MoB Monday: Bicoastal Receptions and Divorced-Parent Dilemmas
Our resident wedding etiquette expert, Leslie Milk—Washingtonian lifestyle editor and author of It’s Her Wedding But I’ll Cry If I Want To: A Survival Guide for the Mother of the Bride—answers your questions.
My fiancé and I are from opposite sides of the country, and to accommodate wedding guests who couldn’t attend if we held the wedding and reception on just one coast, I’ve been considering holding two receptions. Would this be inappropriate? If I do opt for it, should I put both events on the invitation and let guests RSVP for just one?
Couples from different states, coasts, countries, or cultures often have two receptions to make things easier for guests. Typically guests are invited to one or the other (meaning separate invitations), with the exception of immediate family and very close friends. One absolute rule: Even if close friends and family go to both parties, they only have to give you one present. And yes, there are brides who thought they were entitled to two gifts.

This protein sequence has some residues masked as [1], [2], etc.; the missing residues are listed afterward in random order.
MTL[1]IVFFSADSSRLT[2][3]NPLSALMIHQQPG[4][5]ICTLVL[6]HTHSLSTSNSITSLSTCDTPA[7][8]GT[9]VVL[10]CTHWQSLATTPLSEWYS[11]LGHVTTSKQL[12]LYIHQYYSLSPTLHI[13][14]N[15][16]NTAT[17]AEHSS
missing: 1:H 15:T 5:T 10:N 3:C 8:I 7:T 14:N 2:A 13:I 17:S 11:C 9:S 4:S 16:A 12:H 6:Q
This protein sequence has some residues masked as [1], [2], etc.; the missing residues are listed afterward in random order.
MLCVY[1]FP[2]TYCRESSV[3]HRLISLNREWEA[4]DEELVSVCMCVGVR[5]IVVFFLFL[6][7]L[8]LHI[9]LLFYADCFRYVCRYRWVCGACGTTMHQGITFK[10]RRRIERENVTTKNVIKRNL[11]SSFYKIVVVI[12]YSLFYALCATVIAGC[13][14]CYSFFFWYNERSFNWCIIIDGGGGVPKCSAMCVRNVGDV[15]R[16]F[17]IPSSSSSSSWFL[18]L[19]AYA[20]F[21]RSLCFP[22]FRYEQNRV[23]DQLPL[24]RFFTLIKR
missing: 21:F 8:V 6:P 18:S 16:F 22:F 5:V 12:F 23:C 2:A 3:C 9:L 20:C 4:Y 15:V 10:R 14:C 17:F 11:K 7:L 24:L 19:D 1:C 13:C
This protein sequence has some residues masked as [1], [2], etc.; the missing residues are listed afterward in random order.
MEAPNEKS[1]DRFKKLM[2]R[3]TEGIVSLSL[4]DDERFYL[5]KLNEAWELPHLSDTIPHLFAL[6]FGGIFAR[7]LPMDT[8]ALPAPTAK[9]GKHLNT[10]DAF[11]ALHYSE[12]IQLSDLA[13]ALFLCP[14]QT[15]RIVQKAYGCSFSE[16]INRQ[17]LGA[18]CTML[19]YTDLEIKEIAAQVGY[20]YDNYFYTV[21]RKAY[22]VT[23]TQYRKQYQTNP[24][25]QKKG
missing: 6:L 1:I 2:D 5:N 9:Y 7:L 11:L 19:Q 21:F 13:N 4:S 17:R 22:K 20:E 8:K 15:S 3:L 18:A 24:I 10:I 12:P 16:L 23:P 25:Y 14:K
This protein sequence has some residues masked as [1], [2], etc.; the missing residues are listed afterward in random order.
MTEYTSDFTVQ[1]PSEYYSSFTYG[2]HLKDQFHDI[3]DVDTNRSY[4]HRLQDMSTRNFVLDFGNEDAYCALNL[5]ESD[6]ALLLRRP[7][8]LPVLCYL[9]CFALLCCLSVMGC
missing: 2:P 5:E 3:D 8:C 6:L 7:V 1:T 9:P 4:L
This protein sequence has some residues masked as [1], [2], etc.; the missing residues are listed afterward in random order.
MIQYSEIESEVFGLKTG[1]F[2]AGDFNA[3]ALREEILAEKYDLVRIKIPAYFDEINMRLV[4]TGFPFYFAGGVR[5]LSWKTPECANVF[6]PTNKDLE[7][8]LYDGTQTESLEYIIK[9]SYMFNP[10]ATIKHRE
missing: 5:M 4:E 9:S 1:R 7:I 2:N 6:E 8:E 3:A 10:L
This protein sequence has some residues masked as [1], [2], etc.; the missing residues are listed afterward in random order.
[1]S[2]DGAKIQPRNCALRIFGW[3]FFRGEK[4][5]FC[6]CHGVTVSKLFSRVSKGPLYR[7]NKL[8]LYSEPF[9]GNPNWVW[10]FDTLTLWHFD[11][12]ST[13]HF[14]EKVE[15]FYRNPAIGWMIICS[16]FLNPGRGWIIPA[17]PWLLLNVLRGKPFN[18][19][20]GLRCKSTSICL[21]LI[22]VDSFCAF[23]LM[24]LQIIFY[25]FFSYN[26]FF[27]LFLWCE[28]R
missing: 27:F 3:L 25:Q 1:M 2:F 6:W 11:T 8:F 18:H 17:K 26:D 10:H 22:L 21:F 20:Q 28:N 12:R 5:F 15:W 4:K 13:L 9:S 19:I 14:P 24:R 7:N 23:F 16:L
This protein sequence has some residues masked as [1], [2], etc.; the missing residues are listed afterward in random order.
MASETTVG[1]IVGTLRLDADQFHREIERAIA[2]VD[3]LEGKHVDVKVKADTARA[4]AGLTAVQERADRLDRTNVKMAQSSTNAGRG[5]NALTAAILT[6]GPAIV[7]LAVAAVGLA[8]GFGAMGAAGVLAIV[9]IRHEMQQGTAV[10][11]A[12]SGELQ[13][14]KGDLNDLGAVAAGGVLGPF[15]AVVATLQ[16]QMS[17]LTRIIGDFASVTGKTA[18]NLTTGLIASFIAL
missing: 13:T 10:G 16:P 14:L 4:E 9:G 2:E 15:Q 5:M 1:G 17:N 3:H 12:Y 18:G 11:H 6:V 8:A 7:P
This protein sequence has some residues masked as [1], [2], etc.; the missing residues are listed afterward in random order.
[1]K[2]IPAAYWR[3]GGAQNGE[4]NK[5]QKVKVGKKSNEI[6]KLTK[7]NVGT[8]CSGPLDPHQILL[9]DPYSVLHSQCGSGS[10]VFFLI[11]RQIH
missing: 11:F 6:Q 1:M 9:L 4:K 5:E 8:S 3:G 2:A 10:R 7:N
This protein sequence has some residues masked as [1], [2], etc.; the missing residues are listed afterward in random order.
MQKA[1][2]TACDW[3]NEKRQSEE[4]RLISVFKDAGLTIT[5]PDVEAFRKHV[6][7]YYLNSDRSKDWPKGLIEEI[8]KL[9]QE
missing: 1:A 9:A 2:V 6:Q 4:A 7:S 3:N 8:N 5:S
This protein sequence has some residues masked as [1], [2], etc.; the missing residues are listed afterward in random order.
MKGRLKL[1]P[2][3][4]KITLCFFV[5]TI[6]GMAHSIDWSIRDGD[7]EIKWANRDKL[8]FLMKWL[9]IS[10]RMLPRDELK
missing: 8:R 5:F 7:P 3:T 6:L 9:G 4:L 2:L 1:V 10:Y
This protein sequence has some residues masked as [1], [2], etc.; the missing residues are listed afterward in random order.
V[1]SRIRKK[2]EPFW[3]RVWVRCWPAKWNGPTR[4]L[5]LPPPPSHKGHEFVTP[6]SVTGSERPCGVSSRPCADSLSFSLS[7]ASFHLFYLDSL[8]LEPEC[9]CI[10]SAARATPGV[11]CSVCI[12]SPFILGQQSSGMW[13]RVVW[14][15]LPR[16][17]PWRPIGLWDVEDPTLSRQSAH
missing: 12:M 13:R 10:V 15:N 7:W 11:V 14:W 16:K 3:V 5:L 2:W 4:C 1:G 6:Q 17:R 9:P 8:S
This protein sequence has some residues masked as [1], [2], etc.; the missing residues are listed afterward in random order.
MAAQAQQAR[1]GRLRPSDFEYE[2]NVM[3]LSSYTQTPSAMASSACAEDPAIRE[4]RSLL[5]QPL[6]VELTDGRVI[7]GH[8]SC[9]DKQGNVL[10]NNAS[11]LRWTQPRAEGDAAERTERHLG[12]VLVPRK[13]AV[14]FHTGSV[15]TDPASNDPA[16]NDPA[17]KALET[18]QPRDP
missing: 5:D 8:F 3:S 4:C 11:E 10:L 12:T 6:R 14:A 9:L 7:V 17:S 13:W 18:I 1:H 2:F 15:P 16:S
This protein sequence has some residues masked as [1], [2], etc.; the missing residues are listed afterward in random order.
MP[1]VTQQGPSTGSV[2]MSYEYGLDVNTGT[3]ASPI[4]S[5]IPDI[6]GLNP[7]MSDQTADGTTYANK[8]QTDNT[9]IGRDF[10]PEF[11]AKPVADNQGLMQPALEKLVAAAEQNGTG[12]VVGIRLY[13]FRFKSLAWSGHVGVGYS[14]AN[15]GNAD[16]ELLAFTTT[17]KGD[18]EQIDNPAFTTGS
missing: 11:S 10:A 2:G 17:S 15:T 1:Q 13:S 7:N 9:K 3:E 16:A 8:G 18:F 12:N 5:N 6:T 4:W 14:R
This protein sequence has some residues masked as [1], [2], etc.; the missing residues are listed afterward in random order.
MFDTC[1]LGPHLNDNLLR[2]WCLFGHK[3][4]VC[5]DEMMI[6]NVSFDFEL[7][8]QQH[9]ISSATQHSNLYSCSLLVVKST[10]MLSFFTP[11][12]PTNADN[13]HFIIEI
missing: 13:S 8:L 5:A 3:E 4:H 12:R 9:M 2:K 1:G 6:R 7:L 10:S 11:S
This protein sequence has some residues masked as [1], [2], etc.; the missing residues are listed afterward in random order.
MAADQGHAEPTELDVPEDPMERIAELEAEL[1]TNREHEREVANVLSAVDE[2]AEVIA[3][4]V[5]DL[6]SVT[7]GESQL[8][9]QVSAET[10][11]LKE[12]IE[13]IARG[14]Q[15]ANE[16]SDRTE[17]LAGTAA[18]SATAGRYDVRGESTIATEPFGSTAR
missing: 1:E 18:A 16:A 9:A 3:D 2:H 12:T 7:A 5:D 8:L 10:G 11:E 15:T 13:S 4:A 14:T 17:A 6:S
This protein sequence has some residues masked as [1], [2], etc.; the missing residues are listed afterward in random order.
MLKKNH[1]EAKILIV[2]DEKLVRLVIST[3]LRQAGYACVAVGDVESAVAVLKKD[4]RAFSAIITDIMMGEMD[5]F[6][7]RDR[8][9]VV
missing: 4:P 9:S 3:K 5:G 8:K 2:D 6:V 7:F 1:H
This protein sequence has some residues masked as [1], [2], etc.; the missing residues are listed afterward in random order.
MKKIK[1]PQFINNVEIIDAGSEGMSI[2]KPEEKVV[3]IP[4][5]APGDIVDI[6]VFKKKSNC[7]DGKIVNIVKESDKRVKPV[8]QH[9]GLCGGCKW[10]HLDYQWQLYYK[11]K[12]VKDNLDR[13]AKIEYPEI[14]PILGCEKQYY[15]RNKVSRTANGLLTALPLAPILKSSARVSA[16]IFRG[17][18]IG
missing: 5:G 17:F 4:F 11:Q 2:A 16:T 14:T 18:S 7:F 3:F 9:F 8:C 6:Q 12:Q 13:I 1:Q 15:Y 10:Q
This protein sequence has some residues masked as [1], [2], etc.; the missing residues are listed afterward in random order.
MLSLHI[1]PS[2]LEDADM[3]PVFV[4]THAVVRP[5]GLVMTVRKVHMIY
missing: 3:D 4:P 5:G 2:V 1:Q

I’m newly divorced, and my daughter is getting married. We’re Jewish, and usually the father and the mother of the bride walk her down the aisle—but things are so tense between my ex-husband and me that I can’t bear to walk down the aisle with him, even though my daughter really wants us to. What should I do?
You are walking your daughter down the aisle, not the lower-than-pond-scum cad you recently divorced. You don’t have to look at him, touch him, break bread with him, or toast his good health. But if your daughter wants the two of you on either side of her, you should make the effort. Besides, you don’t want to give him the satisfaction of thinking he matters enough to keep you from your daughter’s side.
Do you have a wedding etiquette question for Leslie? E-mail firstname.lastname@example.org and we’ll get you the answer!
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